The Cortisol, Total test contains 1 test with 1 biomarker.
Description: The Cortisol Total test is a laboratory test that measures the total amount of cortisol in the blood. Cortisol is a hormone produced by the adrenal glands in response to stress and plays a crucial role in regulating various physiological processes in the body, including metabolism, immune response, and stress response.
Also Known As: Cortisol Total Test, Cortisol Test, Cortisol Blood Test
Collection Method: Blood Draw
Specimen Type: Serum
Test Preparation: Test not recommended when patient is on prednisone/prednisolone therapy due to cross reactivity with the antibody used in this test
When is a Cortisol Total test ordered?
A Cortisol Total test may be ordered in the following situations:
Evaluation of Adrenal Function: The test is commonly ordered to assess adrenal gland function, especially in patients with suspected adrenal insufficiency or adrenal disorders. It helps determine the overall cortisol production and its circadian rhythm.
Diagnosis of Cushing's Syndrome: Cushing's syndrome is a condition characterized by excessive cortisol production. The Cortisol Total test can aid in the diagnosis of Cushing's syndrome by measuring the total cortisol level in the blood.
Evaluation of Stress Response: In some cases, the Cortisol Total test may be ordered to evaluate the body's response to stress. It can help assess whether cortisol levels are within the expected range during stressful situations or if there is an abnormal response.
What does a Cortisol Total blood test check for?
Cortisol is a hormone that plays a function in protein, lipid, and carbohydrate metabolism. It has an effect on blood glucose levels, blood pressure, and immune system regulation. Only a small fraction of cortisol in the blood is "free" and biologically active; the majority is attached to a protein. Cortisol is a hormone that is produced into the urine and found in the saliva. This test determines how much cortisol is present in the blood, urine, or saliva.
Cortisol levels in the blood usually rise and fall in a pattern known as "diurnal variation." It reaches its highest point early in the morning, then gradually decreases over the day, reaching its lowest point around midnight. When a person works irregular shifts and sleeps at different times of the day, this rhythm might fluctuate, and it can be disrupted when a disease or condition inhibits or stimulates cortisol production.
The adrenal glands, two triangle organs that sit on top of the kidneys, generate and emit cortisol. The hypothalamus in the brain and the pituitary gland, a small organ below the brain, control the hormone's production. The hypothalamus produces corticotropin-releasing hormone when blood cortisol levels drop, which tells the pituitary gland to create ACTH. The adrenal glands are stimulated by ACTH to generate and release cortisol. The brain, pituitary, and adrenal glands must all be operating properly in order to produce enough levels of cortisol.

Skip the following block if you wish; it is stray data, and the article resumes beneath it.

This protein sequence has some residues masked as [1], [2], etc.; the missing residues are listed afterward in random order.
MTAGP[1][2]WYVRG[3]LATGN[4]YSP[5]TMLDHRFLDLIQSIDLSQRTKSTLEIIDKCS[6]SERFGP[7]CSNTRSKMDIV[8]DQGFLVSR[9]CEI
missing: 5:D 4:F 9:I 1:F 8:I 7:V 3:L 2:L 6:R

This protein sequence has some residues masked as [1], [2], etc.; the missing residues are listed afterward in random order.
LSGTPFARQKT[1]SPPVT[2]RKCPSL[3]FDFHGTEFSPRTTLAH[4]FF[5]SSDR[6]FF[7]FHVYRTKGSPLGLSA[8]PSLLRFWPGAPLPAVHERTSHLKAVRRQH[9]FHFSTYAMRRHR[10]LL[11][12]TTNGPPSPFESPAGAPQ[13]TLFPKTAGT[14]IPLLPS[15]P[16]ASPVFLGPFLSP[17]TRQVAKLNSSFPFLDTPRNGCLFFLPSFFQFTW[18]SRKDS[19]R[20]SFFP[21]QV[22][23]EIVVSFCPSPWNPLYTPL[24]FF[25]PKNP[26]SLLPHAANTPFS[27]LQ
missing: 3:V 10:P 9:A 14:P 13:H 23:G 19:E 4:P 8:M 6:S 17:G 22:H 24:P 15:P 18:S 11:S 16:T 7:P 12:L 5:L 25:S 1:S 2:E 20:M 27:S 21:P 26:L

Cushing syndrome is a collection of signs and symptoms associated with an unusually high cortisol level. Cortisol production may be increased as a result of:
- Large doses of glucocorticosteroid hormones are given to treat a range of ailments, including autoimmune illness and certain cancers.
- Tumors that produce ACTH in the pituitary gland and/or other regions of the body.
- Cortisol production by the adrenal glands is increased as a result of a tumor or abnormal expansion of adrenal tissues.
Rarely, CRH-producing malignancies in various regions of the body.
Cortisol production may be reduced as a result of:
- Secondary adrenal insufficiency is caused by an underactive pituitary gland or a pituitary gland tumor that prevents ACTH production.
- Primary adrenal insufficiency, often known as Addison disease, is characterized by underactive or injured adrenal glands that limit cortisol production.
After quitting glucocorticosteroid hormone medication, especially if it was abruptly stopped after a long time of use.
Lab tests often ordered with a Cortisol Total test:
- Cortisol PM
- Cortisol AM
- Cortisol Saliva
- Growth Hormone
Conditions where a Cortisol Test is recommended:
A Cortisol Total test may be required in the following conditions or diseases:
Adrenal Insufficiency: Cortisol Total test helps diagnose adrenal insufficiency, a condition characterized by insufficient cortisol production. It aids in assessing adrenal gland function and guiding appropriate treatment.
Cushing's Syndrome: Cortisol Total test is useful in diagnosing Cushing's syndrome, a disorder caused by excessive cortisol production. It helps identify the underlying cause of increased cortisol levels.
Stress-related Disorders: In certain cases, the Cortisol Total test may be ordered to evaluate the body's response to stress in conditions such as chronic stress, post-traumatic stress disorder (PTSD), or adrenal hyperactivity.
How does my healthcare provider use a Cortisol Total test?
Health care providers use the results of a Cortisol Total test to:
Diagnose and Monitor Adrenal Disorders: Abnormal cortisol levels can indicate adrenal gland dysfunction, allowing health care providers to diagnose and monitor conditions such as adrenal insufficiency or Cushing's syndrome.
Guide Treatment Decisions: The Cortisol Total test helps health care providers determine appropriate treatment strategies for adrenal disorders. It aids in adjusting medication dosages or implementing hormonal replacement therapy to restore cortisol balance.
Assess Stress Response: In stress-related disorders, the Cortisol Total test helps evaluate the body's response to stressors and can assist in determining treatment plans or interventions to manage the stress response effectively.
It's essential to interpret the Cortisol Total test results in conjunction with the patient's clinical history, symptoms, and other relevant tests to make an accurate diagnosis and develop an appropriate management plan.
What do my Cortisol Total test results mean?